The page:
The Warehouse Theatre Croydon is holding its 17th International Playwriting Festival, in partnership with Italian festival Premio Candoni Arta Terme and Teatro Ena, Cyprus. It is in two parts: a competition with entries from all over the world, followed by a series of workshops and readings, leading on to the presentation of the best work on 23rd and 24th November. Skin Deep, a thriller by previous winner Richard Vincent, is currently playing at the Warehouse, with Rae Baker, Frank Ellis, Natasha Gordon, Simon Greiff, Colin Wells and Penelope Woodman, directed by Ted Craig. The deadline for entries is 30th June. Further information and an entry form can be found on the Warehouse web site via the link from the UK London Venues section of TheatreNet.

This year's Divas At Donmar season will run from 5th to 31st August, featuring Ruby Turner, Philip Quast, Tony Award winner Kristin Chenoweth, and one other diva yet to be revealed.

The struggle to secure the future of the Westminster Theatre continues. Despite receiving planning permission from Westminster City Council, redevelopment proposals have been called in by the Department of Transport, Local Government and the Regions, following lobbying by the Save London's Theatres Campaign. Yolanda, the current owners, want to demolish the 586 seater theatre and replace it with an apartment building, which would incorporate a token 170 seater studio theatre. Westminster's approval for the plan shows that although the battle against these kinds of developments appeared to have been won, we need to be vigilant to preserve our theatres. The enquiry will take place during the summer. A deluge of letters of protest to the DTLGR could help.

The Broadway hit Dirty Blonde will play a prospective pre West End season at the West Yorkshire Playhouse Leeds from 5th July to 3rd August. It is a 'comedy with songs' about Mae West, written by and starring Claudier Shear (as both a fan and the woman herself), with Kevin Chamberlin and Bob Stillman, directed by James Lapine.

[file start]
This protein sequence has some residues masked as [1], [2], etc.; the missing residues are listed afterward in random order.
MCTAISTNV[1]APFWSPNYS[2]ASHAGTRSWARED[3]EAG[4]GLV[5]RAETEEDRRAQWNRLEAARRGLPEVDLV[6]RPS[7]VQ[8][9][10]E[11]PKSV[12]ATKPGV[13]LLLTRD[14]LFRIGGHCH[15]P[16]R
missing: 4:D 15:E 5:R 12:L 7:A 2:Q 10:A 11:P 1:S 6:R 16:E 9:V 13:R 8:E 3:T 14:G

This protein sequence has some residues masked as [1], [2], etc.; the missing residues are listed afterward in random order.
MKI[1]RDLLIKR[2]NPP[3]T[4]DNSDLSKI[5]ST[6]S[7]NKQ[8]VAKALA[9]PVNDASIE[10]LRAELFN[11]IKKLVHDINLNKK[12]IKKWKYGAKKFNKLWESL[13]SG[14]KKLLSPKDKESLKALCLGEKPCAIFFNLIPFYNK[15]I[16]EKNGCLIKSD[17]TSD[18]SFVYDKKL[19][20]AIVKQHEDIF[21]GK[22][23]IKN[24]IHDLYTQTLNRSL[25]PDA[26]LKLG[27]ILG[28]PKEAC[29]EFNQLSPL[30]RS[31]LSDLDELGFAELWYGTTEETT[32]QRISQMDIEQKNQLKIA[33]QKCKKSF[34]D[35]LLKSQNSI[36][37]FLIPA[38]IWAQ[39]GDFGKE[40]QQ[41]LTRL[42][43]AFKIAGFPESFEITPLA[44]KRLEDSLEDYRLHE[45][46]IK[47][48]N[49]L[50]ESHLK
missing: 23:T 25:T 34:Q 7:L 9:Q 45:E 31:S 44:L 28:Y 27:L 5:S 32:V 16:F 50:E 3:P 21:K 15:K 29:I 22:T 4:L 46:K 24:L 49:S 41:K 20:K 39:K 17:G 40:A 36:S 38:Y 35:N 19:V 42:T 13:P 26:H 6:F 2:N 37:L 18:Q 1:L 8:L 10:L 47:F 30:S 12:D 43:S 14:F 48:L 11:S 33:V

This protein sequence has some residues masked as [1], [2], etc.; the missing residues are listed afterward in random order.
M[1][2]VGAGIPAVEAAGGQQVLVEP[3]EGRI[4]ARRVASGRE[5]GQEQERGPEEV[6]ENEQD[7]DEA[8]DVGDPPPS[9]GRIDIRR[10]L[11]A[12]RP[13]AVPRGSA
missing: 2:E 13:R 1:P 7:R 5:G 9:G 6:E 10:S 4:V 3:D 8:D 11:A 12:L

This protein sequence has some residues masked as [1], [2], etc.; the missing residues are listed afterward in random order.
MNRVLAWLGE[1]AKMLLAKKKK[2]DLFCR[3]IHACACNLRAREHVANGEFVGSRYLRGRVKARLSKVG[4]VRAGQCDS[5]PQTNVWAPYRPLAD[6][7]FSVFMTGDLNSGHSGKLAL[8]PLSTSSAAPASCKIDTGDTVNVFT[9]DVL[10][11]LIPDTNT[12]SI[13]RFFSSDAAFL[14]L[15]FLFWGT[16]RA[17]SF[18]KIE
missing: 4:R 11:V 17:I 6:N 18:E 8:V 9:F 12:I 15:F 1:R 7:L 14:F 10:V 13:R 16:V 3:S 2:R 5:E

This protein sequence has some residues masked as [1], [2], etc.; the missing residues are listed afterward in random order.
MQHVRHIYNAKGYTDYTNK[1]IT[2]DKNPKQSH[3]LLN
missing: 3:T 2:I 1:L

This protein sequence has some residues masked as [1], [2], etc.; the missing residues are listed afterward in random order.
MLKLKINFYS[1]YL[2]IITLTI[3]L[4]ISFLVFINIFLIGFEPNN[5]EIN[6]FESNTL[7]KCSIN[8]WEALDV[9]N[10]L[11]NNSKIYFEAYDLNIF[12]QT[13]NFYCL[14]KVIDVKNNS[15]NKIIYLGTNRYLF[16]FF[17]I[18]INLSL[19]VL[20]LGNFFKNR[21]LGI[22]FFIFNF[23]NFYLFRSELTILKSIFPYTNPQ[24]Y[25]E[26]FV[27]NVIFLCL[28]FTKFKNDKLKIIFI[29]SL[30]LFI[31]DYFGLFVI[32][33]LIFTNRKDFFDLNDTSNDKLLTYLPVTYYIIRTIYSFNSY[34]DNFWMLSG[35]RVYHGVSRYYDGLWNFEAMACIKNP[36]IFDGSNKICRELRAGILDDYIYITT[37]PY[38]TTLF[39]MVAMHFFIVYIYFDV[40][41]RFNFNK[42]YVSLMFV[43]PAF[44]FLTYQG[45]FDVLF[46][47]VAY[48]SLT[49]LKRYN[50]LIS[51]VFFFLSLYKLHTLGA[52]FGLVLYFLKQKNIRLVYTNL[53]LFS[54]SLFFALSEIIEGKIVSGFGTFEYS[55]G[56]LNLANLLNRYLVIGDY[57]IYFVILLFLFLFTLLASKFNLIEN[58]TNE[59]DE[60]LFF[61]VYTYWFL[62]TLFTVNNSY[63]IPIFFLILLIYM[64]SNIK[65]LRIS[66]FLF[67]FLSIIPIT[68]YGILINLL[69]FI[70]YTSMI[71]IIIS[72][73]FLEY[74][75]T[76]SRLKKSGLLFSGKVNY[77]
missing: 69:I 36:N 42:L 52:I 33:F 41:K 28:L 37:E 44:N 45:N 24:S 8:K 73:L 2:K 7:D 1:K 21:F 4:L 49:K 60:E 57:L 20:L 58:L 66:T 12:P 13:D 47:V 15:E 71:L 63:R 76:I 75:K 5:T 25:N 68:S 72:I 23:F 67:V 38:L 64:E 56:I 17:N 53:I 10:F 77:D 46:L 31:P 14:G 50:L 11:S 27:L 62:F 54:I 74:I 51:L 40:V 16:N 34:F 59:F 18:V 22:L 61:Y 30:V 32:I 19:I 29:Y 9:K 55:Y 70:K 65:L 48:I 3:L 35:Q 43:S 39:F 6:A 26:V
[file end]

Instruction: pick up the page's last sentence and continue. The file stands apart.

Line-Run is a new software package designed to help actors to learn their lines. Computer generated actors speak the other parts of the script, pausing when they reach one of the user's lines. It can then reveal the line a word at a time, or give an audible prompt. When user thinks s/he knows the line, it is displayed for verification. Alternatively, using speech-recognition software for input, users can speak the line and have Line-Run compare it with the actual line in the script. Needless to say, it's not quite as simple as it sounds, but nevertheless it's potentially a great help tackling what most actors think is the worst part of their job - next to midweek matinees/working with animals and children/wearing tights/interviews with journalists who know nothing about the theatre etc etc etc. Further information can be found on the Line-Run web site via the link from the Suppliers section of TheatreNet.

The Rumour Machine says: that the Royal Shakespeare Company may move into the New London Theatre as its new London base, as the flexible nature of the building - which offers proscenium, thrust, and in the round formats - would suit transfers from any of its Stratford venues (before and/or after rebuilding) and be in the West End; however, Disney's Tim Rice-Elton John version of Aida is also rumoured to be a possibility; as is Tony Award winning dance musical Contact - three stories about sex and power - co-conceived (with John Weidman), directed and choreographed by Susan Stroman, which has a West End opening scheduled on 23rd October. The Rumour Machine grinds on.